I used to play street cricket as a kid, and during my education in London, I used to play for my university and also for many clubs. I was a decent player - a middle order batsman in the mould of Jadeja and an off-spinner. My friends used to say that I was good enough to play for the Indian team too (laughs). During the mid 90s, the Indian team was having a torrid tour of England and that time, my friends were poking me to go and play for the team and save some pride for the country (laughs).

Was the ‘Sixer’ tagline due to your cricket success sentiment with films like Chennai 28, Saroja and Mankatha?

(Laughs) I wasn’t aware. Now only I realize it, after you say so. It so happened that my first film was based on cricket - a sport which I really love. The sixer tagline also just so happened. We thought of options like ‘A Venkat Prabhu Title’ and ‘A Venkat Prabhu Class’ but finally this being the 6th film, ‘Sixer’ was decided as the one.

There is a sequel buzz always with your films like Chennai 28 and Mankatha. How does it feel? Burdened by the demand?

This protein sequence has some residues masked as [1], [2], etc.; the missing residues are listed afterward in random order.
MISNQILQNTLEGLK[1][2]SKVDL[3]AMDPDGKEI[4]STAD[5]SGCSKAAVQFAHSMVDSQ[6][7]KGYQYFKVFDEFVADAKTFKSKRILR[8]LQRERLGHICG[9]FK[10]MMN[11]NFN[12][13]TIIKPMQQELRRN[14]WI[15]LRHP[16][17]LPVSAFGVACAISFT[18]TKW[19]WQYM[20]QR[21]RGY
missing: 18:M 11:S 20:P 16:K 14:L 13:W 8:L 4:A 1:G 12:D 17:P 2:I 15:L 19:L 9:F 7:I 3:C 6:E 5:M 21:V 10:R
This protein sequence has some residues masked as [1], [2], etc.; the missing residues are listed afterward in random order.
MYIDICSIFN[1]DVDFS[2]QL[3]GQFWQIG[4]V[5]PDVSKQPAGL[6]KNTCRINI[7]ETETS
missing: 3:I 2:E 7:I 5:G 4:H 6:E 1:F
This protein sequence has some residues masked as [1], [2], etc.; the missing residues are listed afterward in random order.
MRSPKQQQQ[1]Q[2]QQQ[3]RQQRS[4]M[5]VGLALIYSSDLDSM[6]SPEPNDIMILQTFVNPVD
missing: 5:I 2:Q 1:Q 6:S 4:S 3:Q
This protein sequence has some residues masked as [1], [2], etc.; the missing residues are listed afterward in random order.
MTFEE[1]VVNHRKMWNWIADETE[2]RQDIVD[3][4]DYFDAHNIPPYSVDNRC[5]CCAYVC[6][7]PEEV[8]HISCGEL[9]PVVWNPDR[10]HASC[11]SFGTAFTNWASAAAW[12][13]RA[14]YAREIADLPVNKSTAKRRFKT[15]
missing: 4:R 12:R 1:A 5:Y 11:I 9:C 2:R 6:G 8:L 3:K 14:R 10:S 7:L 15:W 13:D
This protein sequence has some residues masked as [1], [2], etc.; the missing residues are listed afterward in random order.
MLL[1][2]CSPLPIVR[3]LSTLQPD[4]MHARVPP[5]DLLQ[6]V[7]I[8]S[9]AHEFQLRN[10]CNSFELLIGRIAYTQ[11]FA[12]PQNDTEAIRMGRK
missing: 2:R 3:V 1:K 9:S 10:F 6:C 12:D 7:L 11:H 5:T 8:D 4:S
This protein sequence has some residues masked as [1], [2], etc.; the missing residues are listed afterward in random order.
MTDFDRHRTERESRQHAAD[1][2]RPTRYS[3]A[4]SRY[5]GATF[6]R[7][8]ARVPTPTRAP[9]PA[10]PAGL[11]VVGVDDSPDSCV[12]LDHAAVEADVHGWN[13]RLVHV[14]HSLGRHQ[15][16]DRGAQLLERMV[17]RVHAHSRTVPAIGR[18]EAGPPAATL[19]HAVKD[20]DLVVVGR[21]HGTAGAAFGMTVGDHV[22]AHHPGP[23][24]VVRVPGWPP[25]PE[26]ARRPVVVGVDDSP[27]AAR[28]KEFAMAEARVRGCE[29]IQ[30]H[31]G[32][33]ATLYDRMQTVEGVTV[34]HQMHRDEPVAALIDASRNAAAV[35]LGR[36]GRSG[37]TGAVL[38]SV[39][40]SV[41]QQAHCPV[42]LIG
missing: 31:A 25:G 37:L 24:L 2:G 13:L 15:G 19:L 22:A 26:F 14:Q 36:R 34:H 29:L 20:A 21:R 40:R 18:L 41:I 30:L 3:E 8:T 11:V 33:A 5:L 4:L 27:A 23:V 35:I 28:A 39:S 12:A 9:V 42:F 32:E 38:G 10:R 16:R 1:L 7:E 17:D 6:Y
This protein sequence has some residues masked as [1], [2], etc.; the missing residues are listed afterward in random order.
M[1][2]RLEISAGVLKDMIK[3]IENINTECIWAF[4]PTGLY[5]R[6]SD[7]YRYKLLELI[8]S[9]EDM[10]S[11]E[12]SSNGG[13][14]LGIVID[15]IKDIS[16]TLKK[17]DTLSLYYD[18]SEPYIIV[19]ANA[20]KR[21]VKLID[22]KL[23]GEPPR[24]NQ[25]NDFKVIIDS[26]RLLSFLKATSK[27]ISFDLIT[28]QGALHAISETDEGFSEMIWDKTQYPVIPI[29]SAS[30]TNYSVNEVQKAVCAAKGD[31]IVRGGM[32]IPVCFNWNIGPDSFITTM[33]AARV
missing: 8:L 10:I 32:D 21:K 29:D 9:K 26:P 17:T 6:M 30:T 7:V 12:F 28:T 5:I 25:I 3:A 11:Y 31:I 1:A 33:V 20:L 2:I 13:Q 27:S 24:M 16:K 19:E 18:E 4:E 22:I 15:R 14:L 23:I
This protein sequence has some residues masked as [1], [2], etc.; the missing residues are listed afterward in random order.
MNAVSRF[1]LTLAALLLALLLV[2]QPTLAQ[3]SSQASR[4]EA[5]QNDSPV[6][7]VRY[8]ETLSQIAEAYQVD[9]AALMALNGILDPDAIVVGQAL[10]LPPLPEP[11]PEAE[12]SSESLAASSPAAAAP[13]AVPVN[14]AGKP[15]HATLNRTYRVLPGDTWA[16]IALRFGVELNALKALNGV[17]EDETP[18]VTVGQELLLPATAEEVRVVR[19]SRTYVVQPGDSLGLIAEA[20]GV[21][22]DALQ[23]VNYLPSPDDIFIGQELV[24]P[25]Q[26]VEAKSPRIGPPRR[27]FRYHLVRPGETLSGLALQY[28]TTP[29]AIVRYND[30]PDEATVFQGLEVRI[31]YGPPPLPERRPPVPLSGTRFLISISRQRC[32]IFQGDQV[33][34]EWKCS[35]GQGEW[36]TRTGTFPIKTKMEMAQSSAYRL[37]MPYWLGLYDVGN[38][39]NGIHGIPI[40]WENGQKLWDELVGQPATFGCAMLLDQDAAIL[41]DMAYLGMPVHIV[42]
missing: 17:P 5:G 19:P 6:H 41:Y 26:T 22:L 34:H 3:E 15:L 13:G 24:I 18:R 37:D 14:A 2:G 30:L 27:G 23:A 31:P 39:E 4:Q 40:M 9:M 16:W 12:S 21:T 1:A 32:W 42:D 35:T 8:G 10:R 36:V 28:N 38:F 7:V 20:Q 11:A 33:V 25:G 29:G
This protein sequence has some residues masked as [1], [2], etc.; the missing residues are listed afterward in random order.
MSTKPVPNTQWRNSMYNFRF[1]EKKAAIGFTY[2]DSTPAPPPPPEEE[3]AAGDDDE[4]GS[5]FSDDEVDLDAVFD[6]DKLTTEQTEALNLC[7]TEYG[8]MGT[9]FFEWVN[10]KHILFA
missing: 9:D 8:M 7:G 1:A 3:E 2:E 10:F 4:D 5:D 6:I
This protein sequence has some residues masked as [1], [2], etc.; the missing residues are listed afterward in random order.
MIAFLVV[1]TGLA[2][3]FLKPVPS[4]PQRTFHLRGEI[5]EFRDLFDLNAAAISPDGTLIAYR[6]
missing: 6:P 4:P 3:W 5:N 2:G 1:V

I feel happy that there is such a sequel demand for these two films. I have also thought of 2 or 3 ideas but the opportunities to take them up haven’t happened. I will feel the pressure and burden of expectations only if I go ahead with a sequel.

Something like this idea. Maybe the guys have to come back for a rivalry match after 8 long years. They will all be married, with kids, in a totally unfit state with a paunch and all. It’s tough for them to get back that shape, as all of them have become big (laughs).

The most feasible sequel among your films?

Mankatha 2. I have a line but don’t know when and how it will turn out. Will think about all the pressure and stuff, when it happens.